A Day at Prince Hall Learning Center in the Western Addition

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The Prince Hall Computer Learning Center (PHLC), an Engage San Francisco community partner in the heart of the Western Addition, is a year-round learning enrichment program that provides structure and support in the form of emotional and academic enrichment programs. Through after-school and summer programming, Prince Hall develops individualized support for children based on their academic needs and family situation. The small scale of this program (up to 20 children) allows for customized, personal interventions that are sustained and based on a strong groundwork of trust.

 

As one enters Prince Hall you are welcomed by Ms. Miram Desmukes, who has 18 years of experience directing the Prince Hall Learning Center. Along with Ms. Andi Horde, who has been an Associate Director with the program for 10 years, one immediately sees the center as an intuitive, loving environment that is labor intensive and intimate.

An initial question comes to mind:  What kind of methods of teaching do they use in their program? Ms. Andi explains as one of the children leaned on her and she kissed her on the head and said, “We are a nurturing education-based program, lots of hugs around here.” While Ms. Andi and Ms. Miriam are extremely humble in how they describe their work, it is clear that it takes extraordinary expertise and time to understand and relate to the kids on a level much deeper than hugs.

“There is a certain amount of respect that we try to embody so that they don’t feel that they need to act out. We respect them. They respect us. Everything is pretty much communal around here. The older children look out for the younger ones and give them pointers.”

Prince Hall is an active partner with several USF literacy projects including America Reads, the Masters in Teaching Reading/reading specialist program, and the Xochitl Book Project and as such, ties into the values USF holds close to heart:  education, social justice and leading to succeed. Collaboration with families is essential, especially to the Prince Hall Learning Center.

The Center is a program of Bethel AME Church and the Allen Community Development Corporation, which is the for-profit arm of AME Church along with the parishioners who support the program by purchasing snack items of need that are listed in the church newsletter. Ms. Miriam and  Ms. Andi also contribute snack items as well as learning aides such as  flashcards, vocabulary cards and books. They provide transportation to the after-school program from some of schools on a daily basis.

When asked what items they needed, they said, “state of the art equipment, like learning tools, some technology, standing desks, writing materials, educational supplies, equipment, toys, materials.” Given additional resources, they would formalize their teen group; facilitate more conversations and mentorship with the Center’s graduates who return home from college and meet up to discuss the transition to higher education, and build out their technology program. It is clear this program is rich with vision, inspiration, deep intergenerational relationships, and succeeding despite many unmet resource needs.

Prince Hall reflects the values and vision of USF and Engage San Francisco, which is why it is great partnership site for USF students to learn. In addition to the teaching the Center does with Western Addition children, they also offer a supportive learning environment for USF undergraduate and graduate students who work with them.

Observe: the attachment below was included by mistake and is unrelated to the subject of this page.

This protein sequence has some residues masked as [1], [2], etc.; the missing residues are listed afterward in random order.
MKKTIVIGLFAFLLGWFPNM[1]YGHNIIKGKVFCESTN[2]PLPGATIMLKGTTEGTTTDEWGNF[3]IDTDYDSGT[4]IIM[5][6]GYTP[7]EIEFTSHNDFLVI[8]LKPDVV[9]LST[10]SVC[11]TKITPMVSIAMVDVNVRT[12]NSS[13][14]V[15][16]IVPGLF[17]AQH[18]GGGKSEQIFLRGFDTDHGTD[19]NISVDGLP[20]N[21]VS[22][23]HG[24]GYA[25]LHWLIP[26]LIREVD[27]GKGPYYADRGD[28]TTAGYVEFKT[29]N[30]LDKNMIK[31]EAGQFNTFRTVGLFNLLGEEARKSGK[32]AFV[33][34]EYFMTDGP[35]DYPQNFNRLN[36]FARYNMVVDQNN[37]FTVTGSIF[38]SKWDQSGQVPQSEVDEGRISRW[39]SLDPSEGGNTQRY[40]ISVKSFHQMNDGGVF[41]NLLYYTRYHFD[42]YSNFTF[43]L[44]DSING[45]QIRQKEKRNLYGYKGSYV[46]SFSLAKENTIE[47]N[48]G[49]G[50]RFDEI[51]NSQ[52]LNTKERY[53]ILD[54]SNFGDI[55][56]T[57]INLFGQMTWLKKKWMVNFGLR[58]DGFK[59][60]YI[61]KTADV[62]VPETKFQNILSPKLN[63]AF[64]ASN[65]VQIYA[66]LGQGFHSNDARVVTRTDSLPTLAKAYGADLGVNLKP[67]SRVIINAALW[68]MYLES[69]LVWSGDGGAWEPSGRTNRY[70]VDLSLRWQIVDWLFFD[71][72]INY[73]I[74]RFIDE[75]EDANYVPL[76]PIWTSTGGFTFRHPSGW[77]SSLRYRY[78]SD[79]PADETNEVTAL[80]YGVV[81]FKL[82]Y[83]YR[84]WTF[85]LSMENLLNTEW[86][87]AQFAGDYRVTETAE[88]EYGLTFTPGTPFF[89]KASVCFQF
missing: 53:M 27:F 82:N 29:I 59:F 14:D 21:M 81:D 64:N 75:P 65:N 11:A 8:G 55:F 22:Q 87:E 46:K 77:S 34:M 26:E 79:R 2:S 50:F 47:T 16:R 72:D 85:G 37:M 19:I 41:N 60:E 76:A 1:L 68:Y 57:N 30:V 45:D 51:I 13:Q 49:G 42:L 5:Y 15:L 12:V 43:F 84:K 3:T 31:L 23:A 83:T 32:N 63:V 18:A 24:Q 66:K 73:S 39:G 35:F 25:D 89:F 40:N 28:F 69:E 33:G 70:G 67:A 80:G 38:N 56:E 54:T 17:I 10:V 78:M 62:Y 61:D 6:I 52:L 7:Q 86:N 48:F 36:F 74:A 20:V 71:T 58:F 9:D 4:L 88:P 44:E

If you woud like to support Prince Hall Computer Learning Center, or USF’s partnerships with them, visit http://www.princehallclc.org/ to see how you can support them or contact Karin Cotterman, Director of Engage San Francisco, kmcotterman@usfca.edu.

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Random acts of kindness

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Rebecca McDowell
Master of Public Affairs and Practical Politics candidate ’16

There’s a quote I frequently think of that’s often used when tragic events happen in the world – the Boko Haram kidnapping, the Paris attack, Newtown shooting, Boston bombing, Colorado shootings, Kenya attack and countless others. This quote is well known if you grew up like I did watching Mr. Rogers:

“When I was a boy and I would see scary things in the news, my mother would say to me, ‘Look for the helpers. You will always find people who are helping.’”
― Fred Rogers

The reason I mention this is because December brings around holiday feelings and the season of giving. Helping others and sharing kindness to the world should be a year round tradition, but often times it can be lost with the business of living or is only noticed during tragic events. The holiday season brings with it a reminder for us to pause and notice those around us and the joy of giving instead of receiving. Growing up in school my principal always reminded us that giving does not necessarily mean only expensive gifts, but through acts of kindness – letting someone know how important they are to you, lending a listening ear, etc. These lessons were instilled in me from a young age and I continue to try to live them out in my everyday life. As a candidate in the Master of Public Affairs program in the Leo T. McCarthy Center at the University of San Francisco studying politics, ethical leadership and what it means to serve others – I continue to see how important these lessons of kindness are in the way of how people work together and help others.

These thoughts and reflection prompted me to create a random acts of kindness calendar for the month of December as a reminder that kindness goes a long way and truly does help make the world a better place. There are some open spots left – what random act of kindness would you suggest? Write your ideas in the comments below!

DECEMBER Random acts of kindness 2015(1)